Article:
In 2008, I made a very painful decision. I walked away from a career that I enjoyed, mostly because I didn’t have the flexibility I wanted to spend time with my children. I felt like I was missing the years where they were growing up and I did not want to be an absent father.
I wanted to be there at every soccer game, at every martial arts test, at every spelling bee. I wanted to be there when they came home from school upset that their friend wasn’t nice to them. I wanted to be there when they lost their first teeth. I was missing these things, and I didn’t like it.
On the day I made that decision, my income dropped by more than half. I was making some income from writing at the time, but it wasn’t nearly as much as I made at my job.
Financially, this was a disastrous move Any time you slash your household’s income by a third, you’re restricting your ability to make strong financial moves. At the very least, you’re slashing away at your disposable income and your ability to save for the future (which is exactly what we lost).
We made it work, though. We ate even more meals at home. Sarah no longer had to leave work because of a sick child, since I was now taking care of them.
Because of this change, I have been able to spend a ton of time with my children over the past four years. I have a strong, deep relationship with all three of them. I hold them when they’re hurt. I play with them when they’re happy. I teach them about the world, and about right and wrong.
Building these relationships and doing all of these things took a lot of time.
What is that time worth? Is it worth the loss of income that we suffered? Over the last four years, I’ve come to realize quite a few things about the relationship between time and money.
First, there’s a baseline of income that a family needs to make it. You have to be able to pay the bills, keep a roof over everyone’s head, and keep food on the table. For us, the money needed for this came out to be about the level we would earn if Sarah and I both had a minimum wage job for forty hours a week.
On top of that, though, people have a lot of freedom to choose what to do with their money. Do you chase more income so you can have a bigger house and higher quality stuff, but perhaps also get a lot of job stress? Or do you choose a lower income path to have less stress and more choices with your time? There are lots of different choices in here once you have the basic income covered.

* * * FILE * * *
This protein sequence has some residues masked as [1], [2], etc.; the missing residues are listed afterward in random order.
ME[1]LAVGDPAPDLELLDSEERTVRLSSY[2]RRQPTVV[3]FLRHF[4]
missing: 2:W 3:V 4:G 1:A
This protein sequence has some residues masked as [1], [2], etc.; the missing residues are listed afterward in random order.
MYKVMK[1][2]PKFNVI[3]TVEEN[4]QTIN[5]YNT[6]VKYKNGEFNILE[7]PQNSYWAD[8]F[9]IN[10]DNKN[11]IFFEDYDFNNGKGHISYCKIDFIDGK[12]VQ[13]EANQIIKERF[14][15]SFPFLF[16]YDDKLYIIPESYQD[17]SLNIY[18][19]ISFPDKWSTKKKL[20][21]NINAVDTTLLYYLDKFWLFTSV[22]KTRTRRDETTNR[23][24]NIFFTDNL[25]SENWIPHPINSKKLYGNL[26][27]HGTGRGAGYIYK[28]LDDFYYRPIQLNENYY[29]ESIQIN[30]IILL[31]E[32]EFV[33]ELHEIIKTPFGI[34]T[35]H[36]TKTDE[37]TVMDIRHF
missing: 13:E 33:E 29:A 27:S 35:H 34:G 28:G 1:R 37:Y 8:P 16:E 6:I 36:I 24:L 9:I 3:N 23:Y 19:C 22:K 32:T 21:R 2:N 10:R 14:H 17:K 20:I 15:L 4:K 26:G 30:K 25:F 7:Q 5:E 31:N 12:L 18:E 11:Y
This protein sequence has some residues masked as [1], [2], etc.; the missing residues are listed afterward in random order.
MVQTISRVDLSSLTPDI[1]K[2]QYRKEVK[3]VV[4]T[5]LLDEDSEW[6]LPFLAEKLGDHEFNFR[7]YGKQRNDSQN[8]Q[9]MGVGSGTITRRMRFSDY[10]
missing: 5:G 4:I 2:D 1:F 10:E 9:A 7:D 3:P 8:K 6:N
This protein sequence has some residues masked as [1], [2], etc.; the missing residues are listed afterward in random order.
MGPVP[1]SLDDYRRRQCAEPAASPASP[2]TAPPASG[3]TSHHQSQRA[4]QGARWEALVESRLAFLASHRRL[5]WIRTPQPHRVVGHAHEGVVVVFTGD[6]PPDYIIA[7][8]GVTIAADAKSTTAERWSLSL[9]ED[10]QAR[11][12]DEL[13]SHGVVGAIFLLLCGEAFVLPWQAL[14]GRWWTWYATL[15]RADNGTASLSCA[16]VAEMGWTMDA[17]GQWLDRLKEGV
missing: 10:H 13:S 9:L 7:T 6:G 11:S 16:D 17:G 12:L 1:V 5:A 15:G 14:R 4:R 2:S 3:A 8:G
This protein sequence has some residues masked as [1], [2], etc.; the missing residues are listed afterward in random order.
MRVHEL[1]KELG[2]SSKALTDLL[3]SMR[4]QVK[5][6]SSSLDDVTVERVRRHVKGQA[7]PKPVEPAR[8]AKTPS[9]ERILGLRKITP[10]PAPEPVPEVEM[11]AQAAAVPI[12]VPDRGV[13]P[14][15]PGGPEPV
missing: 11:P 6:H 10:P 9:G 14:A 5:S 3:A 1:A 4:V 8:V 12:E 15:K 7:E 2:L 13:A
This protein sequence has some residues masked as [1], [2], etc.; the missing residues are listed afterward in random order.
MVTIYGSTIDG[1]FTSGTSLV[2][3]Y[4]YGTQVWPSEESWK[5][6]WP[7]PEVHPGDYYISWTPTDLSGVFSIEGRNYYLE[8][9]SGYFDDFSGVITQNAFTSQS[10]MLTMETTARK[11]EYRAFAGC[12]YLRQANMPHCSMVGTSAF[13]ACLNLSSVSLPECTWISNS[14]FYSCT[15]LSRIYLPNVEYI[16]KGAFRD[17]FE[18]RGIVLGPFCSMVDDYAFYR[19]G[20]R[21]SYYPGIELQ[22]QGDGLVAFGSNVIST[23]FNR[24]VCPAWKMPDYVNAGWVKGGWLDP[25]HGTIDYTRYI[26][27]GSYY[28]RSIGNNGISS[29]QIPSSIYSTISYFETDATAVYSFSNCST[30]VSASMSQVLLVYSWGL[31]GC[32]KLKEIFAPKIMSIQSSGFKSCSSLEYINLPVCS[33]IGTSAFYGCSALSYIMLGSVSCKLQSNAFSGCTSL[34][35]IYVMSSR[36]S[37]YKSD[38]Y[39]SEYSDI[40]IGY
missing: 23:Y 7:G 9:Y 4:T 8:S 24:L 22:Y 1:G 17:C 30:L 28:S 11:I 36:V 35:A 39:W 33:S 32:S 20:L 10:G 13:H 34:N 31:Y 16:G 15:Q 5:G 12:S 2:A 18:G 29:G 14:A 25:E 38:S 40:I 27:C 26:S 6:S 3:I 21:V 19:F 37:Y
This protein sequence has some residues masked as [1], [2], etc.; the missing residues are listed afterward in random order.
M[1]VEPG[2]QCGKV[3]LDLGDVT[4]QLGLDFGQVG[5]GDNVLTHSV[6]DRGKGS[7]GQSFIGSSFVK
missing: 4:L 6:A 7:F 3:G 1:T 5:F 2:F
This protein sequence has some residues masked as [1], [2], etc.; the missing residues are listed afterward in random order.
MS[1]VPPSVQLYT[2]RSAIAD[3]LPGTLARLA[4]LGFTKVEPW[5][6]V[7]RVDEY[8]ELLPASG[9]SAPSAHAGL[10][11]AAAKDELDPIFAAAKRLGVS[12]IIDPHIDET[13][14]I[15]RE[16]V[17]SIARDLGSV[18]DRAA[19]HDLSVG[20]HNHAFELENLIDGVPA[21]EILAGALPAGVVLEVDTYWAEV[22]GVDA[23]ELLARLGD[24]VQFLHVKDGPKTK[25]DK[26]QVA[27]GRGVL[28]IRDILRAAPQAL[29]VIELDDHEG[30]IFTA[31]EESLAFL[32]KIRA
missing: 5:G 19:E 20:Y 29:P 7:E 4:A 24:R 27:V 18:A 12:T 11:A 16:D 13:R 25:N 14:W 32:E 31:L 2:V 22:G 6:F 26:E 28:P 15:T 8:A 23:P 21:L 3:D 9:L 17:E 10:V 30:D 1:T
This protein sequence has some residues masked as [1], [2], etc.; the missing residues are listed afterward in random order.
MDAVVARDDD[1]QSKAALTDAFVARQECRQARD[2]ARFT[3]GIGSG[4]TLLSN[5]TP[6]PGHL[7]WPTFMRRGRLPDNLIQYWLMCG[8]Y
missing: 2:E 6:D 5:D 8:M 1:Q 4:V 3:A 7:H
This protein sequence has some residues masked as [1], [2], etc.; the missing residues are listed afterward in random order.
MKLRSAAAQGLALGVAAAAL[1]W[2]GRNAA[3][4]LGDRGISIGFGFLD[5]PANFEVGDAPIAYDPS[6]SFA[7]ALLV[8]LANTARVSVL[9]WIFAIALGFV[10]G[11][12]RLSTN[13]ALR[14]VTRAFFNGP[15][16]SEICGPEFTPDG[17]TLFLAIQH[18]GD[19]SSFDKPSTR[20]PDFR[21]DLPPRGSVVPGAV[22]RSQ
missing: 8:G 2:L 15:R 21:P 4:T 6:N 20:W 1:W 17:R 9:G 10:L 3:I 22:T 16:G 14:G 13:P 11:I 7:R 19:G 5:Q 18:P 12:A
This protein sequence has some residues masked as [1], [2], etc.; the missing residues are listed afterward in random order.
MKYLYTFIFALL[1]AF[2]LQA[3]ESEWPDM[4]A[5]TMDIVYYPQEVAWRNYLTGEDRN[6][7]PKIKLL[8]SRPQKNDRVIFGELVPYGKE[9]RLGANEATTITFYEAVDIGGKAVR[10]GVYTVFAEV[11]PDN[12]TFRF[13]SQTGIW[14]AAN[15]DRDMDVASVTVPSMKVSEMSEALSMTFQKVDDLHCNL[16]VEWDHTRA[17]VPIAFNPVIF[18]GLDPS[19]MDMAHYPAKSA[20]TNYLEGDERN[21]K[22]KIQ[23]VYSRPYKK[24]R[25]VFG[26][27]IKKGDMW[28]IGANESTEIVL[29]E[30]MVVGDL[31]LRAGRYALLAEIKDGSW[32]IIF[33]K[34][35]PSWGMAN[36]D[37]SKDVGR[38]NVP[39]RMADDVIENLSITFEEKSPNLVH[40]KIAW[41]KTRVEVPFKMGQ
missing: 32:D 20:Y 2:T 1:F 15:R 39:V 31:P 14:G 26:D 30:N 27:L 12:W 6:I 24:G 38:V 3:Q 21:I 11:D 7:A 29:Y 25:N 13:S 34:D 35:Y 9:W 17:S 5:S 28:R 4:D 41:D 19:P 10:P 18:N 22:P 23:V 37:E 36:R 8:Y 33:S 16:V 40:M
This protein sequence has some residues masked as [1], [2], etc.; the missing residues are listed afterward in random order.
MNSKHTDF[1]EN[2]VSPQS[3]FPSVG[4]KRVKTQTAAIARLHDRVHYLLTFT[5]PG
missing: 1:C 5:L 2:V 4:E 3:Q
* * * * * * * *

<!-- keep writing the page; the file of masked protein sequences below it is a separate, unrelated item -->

Regardless of the path you choose, time still has a financial value. If you choose to work less hours for less money, you’re saying that your additional free hours are worth the money you’re not bringing in. If you choose to work more hours for more money, you’re saying that your extra work hours are worth the extra money. If you choose a high stress job with more pay over a low stress job with low pay, you’re saying that the extra money is worth the effects of the stress over the rest of your life.
I don’t believe there is a “right” choice or a “wrong” choice. There are just different choices. Some people might want the wonderful house and might thrive on the challenging job. Others might prefer the smaller house and the free time to spend with their family.
It really comes down to values. What do you care about? It doesn’t matter what others care about. What matters is what you value.
The reason I believe so strongly in frugality is that frugality can help out no matter which path you choose. Frugality is simply looking at a situation and making a choice that maximizes the value you get out of it. Sometimes, you maximize money; other times, you might maximize the time or energy you get out of it. No matter what, it’s a thoughtful and conscious decision that gets you more of the resource that you most desire.
Time is money, but it doesn’t mean that your time needs to be devoted to money.